Does anyone know of an open-source translation libraries that provide a more useful interface?

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5 Answers

We are using ICU resource bundles and are pretty satisfied with it. The ICU interface is not "modern", but it is powerful, the underlying principles are sound, and resources packaging (with the genrb tool) is pretty flexible. Its message formatting capabilities are also good.

About your specific comments:

Can't use a language unless the system supports it.

I don't understand this one. This may be due to the fact that the only "experience" I have with gettext is having read its documentation.

Uses environment to work out language

The ICU interface takes a Locale as input, so you have complete control. It also has a concept of "default locale" if it is more convenient to you.

Can't set a default language

ICU has an elaborate fallback mechanism, involving a "default" bundle

Encoding the are returned vary between UTF-8 and current local encoding.

String ResourceBundles (other data types are also possible) are always represented as UnicodeString, which is internally encoded in UTF-16. UTF-32 with UnicodeString is pretty easy, as its interface exposes several methods allowing to manipulate it at the codepoint level. For other encodings, code conversion is possible.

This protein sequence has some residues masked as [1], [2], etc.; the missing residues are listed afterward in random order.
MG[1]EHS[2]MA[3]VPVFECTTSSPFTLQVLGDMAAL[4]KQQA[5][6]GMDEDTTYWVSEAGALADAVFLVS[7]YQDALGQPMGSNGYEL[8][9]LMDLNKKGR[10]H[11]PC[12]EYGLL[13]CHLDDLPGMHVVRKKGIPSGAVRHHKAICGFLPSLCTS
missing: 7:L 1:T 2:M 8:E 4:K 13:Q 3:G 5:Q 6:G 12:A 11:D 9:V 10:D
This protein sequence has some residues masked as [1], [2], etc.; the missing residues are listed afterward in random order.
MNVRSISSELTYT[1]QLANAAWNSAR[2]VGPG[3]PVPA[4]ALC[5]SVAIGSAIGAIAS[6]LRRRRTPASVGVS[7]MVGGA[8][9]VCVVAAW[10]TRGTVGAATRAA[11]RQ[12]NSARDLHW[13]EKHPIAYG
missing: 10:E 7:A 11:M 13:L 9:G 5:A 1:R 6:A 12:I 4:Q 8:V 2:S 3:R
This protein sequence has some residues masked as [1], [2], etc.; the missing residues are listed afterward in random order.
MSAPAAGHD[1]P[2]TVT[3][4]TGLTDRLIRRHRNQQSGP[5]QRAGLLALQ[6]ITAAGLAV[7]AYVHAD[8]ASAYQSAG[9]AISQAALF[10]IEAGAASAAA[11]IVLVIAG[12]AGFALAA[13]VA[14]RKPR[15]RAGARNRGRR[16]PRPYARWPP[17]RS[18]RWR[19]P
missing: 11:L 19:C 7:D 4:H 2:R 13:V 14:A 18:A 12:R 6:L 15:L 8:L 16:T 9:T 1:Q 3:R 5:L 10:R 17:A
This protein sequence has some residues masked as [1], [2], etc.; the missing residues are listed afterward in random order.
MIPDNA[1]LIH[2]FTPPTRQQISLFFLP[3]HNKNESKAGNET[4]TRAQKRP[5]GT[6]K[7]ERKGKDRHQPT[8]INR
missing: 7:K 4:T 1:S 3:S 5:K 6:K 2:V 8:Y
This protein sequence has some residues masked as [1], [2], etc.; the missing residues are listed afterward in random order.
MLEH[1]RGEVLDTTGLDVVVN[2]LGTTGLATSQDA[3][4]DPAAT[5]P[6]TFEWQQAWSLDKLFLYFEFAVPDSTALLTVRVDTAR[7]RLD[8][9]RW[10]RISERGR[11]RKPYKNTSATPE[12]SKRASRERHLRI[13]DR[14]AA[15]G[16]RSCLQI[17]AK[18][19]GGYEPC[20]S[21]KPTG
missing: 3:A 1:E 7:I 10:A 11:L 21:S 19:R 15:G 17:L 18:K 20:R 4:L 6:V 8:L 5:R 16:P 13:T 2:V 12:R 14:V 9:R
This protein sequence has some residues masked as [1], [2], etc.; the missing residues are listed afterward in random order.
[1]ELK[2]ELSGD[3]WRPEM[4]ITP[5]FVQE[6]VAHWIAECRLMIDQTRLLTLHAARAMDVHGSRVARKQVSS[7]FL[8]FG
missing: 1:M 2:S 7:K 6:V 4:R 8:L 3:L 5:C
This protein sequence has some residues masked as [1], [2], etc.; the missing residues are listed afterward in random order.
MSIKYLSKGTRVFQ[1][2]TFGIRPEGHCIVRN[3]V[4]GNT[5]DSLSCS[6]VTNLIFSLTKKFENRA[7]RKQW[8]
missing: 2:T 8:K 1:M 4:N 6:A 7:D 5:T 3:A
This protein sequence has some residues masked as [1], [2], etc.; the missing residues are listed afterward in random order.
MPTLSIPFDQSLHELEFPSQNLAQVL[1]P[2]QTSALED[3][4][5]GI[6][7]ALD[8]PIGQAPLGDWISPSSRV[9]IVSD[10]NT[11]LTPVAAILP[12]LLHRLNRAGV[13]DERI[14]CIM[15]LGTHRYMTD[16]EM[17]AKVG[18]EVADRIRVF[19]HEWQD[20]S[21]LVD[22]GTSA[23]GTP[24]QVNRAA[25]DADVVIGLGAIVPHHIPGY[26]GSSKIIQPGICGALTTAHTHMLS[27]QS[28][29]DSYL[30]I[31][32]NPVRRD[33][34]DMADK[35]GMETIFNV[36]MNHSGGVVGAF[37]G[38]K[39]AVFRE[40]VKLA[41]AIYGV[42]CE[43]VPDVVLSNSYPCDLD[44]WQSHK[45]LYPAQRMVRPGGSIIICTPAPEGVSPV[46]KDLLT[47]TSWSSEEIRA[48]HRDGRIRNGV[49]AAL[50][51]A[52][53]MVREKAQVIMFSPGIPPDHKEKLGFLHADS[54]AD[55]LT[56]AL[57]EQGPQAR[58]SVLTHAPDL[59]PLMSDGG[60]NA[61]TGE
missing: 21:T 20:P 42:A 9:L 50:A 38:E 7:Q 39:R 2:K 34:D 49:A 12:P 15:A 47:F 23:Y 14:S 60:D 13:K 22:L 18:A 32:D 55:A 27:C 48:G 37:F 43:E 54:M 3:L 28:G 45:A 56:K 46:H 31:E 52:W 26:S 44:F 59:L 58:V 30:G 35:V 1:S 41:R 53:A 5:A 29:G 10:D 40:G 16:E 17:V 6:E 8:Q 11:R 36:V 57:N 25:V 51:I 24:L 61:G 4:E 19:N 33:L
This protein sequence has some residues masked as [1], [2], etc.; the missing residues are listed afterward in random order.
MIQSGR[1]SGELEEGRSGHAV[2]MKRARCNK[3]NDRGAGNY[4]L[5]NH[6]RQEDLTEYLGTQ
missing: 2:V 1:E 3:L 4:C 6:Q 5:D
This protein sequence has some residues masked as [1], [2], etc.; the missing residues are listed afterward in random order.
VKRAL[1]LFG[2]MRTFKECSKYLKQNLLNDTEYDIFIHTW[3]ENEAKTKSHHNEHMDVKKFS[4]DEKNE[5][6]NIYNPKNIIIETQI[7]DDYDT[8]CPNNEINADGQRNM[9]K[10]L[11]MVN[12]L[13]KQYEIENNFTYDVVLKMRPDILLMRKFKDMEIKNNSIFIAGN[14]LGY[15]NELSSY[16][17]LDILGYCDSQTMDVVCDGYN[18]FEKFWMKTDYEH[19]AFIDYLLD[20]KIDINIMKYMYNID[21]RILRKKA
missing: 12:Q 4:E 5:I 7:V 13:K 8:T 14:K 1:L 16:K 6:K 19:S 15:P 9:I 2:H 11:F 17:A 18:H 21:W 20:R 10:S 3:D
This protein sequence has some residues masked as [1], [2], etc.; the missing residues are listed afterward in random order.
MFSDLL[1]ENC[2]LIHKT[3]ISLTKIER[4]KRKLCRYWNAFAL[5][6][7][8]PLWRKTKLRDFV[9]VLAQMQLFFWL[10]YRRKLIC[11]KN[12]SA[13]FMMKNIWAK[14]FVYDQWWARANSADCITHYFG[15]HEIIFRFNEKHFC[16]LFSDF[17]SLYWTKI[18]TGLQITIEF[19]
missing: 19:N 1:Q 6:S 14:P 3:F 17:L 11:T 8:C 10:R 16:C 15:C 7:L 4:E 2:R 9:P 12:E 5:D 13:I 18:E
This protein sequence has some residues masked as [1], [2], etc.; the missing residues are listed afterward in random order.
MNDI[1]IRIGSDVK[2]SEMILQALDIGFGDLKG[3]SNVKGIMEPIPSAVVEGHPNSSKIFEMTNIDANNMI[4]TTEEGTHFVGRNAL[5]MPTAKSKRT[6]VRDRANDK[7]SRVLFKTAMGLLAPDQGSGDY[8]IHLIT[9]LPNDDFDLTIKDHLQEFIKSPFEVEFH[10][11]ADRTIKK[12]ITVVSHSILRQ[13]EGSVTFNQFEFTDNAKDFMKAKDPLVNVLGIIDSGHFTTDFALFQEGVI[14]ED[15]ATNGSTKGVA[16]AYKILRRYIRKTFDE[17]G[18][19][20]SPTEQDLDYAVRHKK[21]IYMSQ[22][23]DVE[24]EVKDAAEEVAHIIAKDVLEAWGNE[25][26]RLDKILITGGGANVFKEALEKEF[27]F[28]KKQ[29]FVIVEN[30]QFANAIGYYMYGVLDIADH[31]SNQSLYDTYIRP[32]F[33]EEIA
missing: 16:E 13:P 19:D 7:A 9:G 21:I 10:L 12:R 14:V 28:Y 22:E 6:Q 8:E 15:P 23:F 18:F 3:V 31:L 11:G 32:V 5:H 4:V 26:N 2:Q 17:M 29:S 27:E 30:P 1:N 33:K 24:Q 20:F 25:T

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I hadn't see ICU translation stuff before - I thought it was just converting encodings... Definitely interesting, since I think ICU might become a dependency of ours at some point anyway. –  Douglas Leeder Oct 8 '09 at 22:11
    
about system dependency of gettext - e.g. You can't translate a message into Japanese unless the system locale ja_JP.UTF-8 is supported, even if you are running in a UTF-8 system, and might very well be able to display Japanese. –  Douglas Leeder Oct 8 '09 at 22:12